We all know that the decision to outsource to a CRO or CMO partner is an important one. Whether you need drug substance from an API manufacturer for an upcoming project or help with chemical synthesis, there is much that needs to be done.
In the second of our three-part blog series, aimed at helping to take the pain out of chemistry research or small-scale GMP API manufacturing projects, we look at the importance of establishing your key drivers from the outset of a project.
1. Strike the right balance
There are generally three drivers to consider: quality, time and cost. It goes without saying that quality is of paramount importance and should not be compromised, especially in GMP manufacture. The ability to speed up the drug development process is also key if we are to bring vital new drug products to market quicker and more efficiently.
However, it’s perhaps unrealistic to expect your CRO to turnaround complex chemical synthesis projects very quickly and very cheaply. Consider what is most important to you so your contract service partner can strike the right balance.
2. Think through your priorities
We speak to our clients regularly for feedback on what qualities they require in a CRO/ CMO partner. Scientific capability, dependency, flexibility, adaptability and reputation all come up. It’s important to think through your priorities and which of these qualities you value more highly than others. This will not only help in the selection of a suitable partner, but also in managing your expectations for the relationship.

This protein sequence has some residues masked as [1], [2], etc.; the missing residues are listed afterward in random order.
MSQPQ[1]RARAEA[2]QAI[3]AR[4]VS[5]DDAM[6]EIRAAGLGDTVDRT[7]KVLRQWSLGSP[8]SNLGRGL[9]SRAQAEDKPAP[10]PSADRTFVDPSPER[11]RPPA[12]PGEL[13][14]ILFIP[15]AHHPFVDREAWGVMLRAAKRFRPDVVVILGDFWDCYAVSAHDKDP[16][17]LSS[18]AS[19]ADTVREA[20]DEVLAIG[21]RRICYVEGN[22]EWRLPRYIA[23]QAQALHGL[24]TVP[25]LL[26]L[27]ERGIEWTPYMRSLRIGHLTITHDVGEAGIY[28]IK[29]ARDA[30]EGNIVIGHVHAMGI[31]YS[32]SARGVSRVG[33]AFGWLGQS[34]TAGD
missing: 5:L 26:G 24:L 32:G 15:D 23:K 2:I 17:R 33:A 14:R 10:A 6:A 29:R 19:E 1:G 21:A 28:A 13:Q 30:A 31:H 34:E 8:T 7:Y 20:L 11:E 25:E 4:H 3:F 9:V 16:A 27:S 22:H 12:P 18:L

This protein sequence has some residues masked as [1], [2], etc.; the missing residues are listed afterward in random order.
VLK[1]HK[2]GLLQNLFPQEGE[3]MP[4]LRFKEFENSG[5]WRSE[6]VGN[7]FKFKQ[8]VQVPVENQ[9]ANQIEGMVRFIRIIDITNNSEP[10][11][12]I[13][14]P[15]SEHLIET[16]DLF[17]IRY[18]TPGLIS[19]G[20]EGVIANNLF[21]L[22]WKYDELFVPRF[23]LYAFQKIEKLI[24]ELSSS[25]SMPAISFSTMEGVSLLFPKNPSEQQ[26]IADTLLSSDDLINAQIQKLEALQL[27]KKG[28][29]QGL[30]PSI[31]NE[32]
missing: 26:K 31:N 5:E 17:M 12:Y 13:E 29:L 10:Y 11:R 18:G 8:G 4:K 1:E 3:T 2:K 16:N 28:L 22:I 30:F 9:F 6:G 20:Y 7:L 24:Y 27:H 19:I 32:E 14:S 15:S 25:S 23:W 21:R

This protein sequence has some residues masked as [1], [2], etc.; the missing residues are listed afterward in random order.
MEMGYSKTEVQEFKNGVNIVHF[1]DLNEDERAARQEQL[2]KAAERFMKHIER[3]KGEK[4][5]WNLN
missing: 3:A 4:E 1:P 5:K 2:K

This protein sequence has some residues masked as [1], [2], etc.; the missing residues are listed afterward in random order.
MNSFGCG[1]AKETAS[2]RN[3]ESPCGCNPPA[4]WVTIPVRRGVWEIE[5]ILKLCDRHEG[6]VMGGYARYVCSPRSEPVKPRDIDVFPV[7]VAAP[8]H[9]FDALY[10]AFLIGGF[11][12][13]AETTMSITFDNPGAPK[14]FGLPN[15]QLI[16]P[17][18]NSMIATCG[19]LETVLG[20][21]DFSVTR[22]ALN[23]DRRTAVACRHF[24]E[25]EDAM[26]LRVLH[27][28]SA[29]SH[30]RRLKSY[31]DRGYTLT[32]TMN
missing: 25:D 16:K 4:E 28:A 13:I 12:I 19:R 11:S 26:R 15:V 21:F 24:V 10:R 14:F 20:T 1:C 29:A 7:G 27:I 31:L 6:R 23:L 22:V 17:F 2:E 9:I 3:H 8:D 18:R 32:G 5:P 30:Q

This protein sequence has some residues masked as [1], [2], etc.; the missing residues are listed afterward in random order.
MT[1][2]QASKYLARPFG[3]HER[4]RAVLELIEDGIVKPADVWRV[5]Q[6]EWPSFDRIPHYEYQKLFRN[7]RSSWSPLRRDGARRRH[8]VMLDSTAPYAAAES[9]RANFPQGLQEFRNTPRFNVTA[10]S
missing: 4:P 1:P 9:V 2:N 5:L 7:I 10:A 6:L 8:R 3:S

3. Why outsource?
One thing we do know is that pharmaceutical outsourcing is on the rise. In Contract Pharma’s 2016 Outsourcing Survey [include link], 73 per cent of contract service providers revealed they are experiencing increased demand for their services already this year.
Before making the leap to outsource, it’s important to consider your reason for doing so. Are you deciding to outsource to a CRO or CMO as you lack the internal expertise and capabilities? Or are you suffering from a temporary lack of capacity?
Outsourcing may help you to focus on your own core competencies, while accessing the specialist skills of others. It may also help to keep costs down by eliminating the need for capital investment. Establish a clear rationale and objectives at the start of a project and you will be in a better position to reflect on the results.
4. Communicate your expectations
Make it clear from the outset of your relationship with the CRO or CMO what your key drivers are. Some CROs are better equipped to deal with rapid delivery so if that’s what you need make sure the CRO can deal with your requirements. In reality, most clients will have a combination of needs. Whatever these are, ensure your CRO or CMO has the capability and flexibility to deal with the combination of speed and economy you need.
Now that we’ve helped you to identify the CRO or CMO for you, in the third instalment of our three-part series, we’ll cover the importance of utilising your contract service provider’s expertise.
By Denise Bowser, commercial director at Onyx Scientific and Chris Wallis, independent consultant for development projects.[addtoany]